NHL 10

Review

posted 11/14/2009 by Ben Berry
other articles by Ben Berry
Each year when I get my review copy of EA's NHL game in the mail, I start by heading over to the GN site to read the prior year’s review. When I did that this year, I realized that this is my 5th year reviewing hockey titles for the site. It’s amazing to me that in an industry where very few games manage to spawn a successful franchise, and fewer still get beyond a few releases; that EA Sports NHL franchise is now in its 19th year. I have literally been playing this game since I was a junior in high school.

I freely admit to being an NHL “fanboy”. I’ve been a fan, a season ticket holder, a booster club president, even a recreational player. Obviously, this means I’m going to play all the NHL titles. This also means that I’m going to have high expectations on these titles. I’m not looking for an arcade game, I want an experience as close as I can get to feeling like I’m in a hockey game. The best way I can put my thoughts on NHL 10; the changes are not for the most part world changing. They are instead about adding to the reality of gaming experience. These small changes seem large because they bring an added sense of realism to the hockey experience, even if they don’t directly impact your ability to score or defend.


Like I said, I’ve been playing NHL titles for a long time now, and in that time, I’ve never once played a game where the AI had trouble scoring goals. But I’ve played plenty of games where once you figured out the AI’s defensive weaknesses the game really couldn’t stop you from scoring. A couple of years ago, EA created an adaptive AI that read your tendencies for scoring, so that the same move would work once and maybe twice, but almost never worked the 3rd time in a row. The goaltending AI behind even average defense was going to be tough to beat. But if you got in alone, you were 99% of the time going to score. That’s because the goalie AI simply wasn’t up to snuff against experienced players, even on the hardest settings.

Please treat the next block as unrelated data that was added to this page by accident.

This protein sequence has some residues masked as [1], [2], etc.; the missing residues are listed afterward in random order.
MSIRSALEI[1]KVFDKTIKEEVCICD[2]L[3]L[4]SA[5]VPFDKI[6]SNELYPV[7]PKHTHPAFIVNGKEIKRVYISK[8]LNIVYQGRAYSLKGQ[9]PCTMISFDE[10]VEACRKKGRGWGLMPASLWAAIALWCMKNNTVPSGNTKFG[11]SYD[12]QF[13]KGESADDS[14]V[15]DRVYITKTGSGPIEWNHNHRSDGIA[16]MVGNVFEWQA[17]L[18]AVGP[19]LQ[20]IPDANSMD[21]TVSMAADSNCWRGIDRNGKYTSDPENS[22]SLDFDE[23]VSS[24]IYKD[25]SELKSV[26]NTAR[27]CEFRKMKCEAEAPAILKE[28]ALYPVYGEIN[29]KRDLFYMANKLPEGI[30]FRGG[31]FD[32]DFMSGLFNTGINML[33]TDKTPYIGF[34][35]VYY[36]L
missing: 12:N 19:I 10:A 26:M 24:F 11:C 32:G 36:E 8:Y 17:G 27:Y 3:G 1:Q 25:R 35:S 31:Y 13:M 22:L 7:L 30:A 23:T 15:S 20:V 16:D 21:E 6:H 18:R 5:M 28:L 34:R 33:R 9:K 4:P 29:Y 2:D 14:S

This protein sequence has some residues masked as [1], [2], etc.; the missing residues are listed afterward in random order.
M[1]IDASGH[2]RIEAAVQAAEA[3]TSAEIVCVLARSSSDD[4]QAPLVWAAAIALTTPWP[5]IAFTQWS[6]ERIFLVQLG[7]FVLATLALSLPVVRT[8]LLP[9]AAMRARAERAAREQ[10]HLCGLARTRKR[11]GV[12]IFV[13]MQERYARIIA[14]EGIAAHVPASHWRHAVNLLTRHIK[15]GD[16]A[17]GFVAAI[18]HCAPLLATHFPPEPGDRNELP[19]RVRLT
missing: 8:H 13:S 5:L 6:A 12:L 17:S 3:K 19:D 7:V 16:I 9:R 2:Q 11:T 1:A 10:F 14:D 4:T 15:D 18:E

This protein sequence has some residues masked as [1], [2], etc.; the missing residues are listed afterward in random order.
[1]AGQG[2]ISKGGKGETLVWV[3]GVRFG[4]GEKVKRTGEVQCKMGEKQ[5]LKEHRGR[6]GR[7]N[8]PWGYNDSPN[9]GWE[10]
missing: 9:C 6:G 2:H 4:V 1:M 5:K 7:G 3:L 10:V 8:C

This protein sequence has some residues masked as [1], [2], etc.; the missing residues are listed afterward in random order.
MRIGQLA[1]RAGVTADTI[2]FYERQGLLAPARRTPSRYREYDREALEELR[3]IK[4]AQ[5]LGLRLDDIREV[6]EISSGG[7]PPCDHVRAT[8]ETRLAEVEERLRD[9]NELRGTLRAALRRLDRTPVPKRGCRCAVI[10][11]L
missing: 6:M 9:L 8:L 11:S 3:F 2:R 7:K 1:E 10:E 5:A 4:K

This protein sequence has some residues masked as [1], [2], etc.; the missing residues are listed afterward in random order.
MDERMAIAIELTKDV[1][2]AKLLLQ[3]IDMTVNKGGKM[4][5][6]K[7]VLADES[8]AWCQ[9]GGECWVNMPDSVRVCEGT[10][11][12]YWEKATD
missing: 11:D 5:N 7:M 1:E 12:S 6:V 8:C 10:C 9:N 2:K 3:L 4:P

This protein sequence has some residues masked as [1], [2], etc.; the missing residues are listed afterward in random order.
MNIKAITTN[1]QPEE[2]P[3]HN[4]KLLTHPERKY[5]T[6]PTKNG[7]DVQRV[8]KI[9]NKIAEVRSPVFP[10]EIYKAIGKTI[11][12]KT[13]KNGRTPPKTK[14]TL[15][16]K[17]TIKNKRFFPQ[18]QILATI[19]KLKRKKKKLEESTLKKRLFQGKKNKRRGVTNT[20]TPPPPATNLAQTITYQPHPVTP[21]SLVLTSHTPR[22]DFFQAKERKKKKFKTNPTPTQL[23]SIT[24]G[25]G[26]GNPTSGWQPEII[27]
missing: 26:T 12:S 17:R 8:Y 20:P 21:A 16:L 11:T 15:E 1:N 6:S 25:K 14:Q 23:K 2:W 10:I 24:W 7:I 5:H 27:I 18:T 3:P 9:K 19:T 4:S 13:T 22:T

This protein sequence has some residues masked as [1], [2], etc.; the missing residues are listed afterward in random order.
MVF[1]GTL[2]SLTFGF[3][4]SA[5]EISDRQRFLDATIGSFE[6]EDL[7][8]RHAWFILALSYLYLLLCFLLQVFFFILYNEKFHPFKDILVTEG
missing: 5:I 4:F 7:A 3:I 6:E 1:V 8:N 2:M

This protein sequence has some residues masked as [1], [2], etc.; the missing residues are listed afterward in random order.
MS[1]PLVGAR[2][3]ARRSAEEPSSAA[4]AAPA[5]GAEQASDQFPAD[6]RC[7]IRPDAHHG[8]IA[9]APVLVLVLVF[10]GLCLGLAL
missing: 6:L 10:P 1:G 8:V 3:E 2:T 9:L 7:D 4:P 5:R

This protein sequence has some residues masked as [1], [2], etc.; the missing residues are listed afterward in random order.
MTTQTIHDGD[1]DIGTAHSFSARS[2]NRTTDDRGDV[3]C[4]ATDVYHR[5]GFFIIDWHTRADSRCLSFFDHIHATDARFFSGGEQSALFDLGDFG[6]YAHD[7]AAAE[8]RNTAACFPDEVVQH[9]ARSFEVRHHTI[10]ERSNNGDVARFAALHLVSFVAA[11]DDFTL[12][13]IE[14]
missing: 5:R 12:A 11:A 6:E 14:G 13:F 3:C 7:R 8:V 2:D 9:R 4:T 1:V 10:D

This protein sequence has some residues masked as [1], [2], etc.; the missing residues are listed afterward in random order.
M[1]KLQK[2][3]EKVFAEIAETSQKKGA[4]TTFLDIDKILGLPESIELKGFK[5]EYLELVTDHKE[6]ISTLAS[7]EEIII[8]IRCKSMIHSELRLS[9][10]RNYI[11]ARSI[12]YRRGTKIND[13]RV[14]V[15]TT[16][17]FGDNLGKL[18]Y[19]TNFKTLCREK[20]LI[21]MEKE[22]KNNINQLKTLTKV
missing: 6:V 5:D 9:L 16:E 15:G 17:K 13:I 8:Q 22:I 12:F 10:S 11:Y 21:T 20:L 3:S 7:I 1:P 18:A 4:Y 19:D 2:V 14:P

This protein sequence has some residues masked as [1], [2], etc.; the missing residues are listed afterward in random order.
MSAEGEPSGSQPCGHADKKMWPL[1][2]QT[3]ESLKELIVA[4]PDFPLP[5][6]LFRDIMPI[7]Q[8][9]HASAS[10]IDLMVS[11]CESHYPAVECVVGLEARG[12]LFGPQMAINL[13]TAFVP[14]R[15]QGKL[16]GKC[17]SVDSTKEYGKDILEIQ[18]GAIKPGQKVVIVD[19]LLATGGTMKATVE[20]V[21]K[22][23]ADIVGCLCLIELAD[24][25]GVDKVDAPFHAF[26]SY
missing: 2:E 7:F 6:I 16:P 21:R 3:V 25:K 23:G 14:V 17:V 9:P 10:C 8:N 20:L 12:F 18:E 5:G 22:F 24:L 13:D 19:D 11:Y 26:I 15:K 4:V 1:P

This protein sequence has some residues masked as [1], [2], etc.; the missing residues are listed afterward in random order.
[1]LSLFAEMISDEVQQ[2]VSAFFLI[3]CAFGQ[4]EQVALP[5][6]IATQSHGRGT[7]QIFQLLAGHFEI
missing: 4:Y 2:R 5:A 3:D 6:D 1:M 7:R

One of the larger revisions in this year’s game is a retooling of the goalie intelligence. Being one on one against the goalie is no longer an automatic goal. In fact, after 45 games, I’ve only scored on about one third of my breakaways. That’s probably about half as often as last year. Between the upgraded goalie AI and almost total reworking of the goalie animations, the goaltending position has received a solid upgrade over previous years.

To counteract a little of the improved goaltending capability is the ability to score more dramatic goals. Hockey in unique in that you can score in hundreds of different ways from all kinds of angles standing, kneeling, falling, flying, and in some cases laying flat out on the ice. Following Alexander Ovechkin’s goal in 2006 (where he was knocked sprawling across the ice and put the puck in the net with only his opposite hand on the stick while laying on his back facing away from the net), both NHL titles have attempted to capture more of the unique and unplanned nature of NHL goals.


EA added the Skill Stick in NHL 07, which moved skating and shooting controls to the analog sticks. This opened up a whole world of additional control, but didn’t add to the “fluke factor” of NHL goals. EA has really opened up the ability score in less controlled ways. Loose pucks can be one-timed. Being knocked down doesn’t necessarily mean you’re out of the play now. Players can shoot and even stickhandle from their knees. I scored a goal in my second game from the knees, but I haven’t even seen the situation arise since, so it seems they’ve done a nice job of adding this feature without making it more common than it should be. I have yet to figure out how to fake a shot with a leg lift, but once I do, you can bet I’ll be using it.

Another on ice improvement is the ability to battle along the boards. In previous years, playing along the boards was done in the way eight year olds play hockey; sticks on the ice, 3 or 4 of them fighting for the puck. NHL 10 brings us realism in the board battles. You can pin your opponent, forcing them to play the puck with their feet. When you’re the one pinned, your motions are restricted, and you have to rely on teammates to get in close enough to kick the puck free to them. When I first saw it in the game this year I thought “Wow, I hadn’t even thought about the fact that you couldn’t do that”.

I spend most of my time playing the Be A Pro mode, which allows you to create your own player, pick a position, choose their appearance choices, pick his style of play and handedness, and off you go. EA added the Be A Pro mode in NHL 09, and it was well done for a first stab at a new feature. Obviously they had learned from the other EA Sports titles that offered similar capabilities. The problem last year is that as a rookie you picked which team you wound up with. In hockey, unless your name is Eric Lindros or Alexander Daigle, it just doesn’t work that way. You play for the team that drafts you.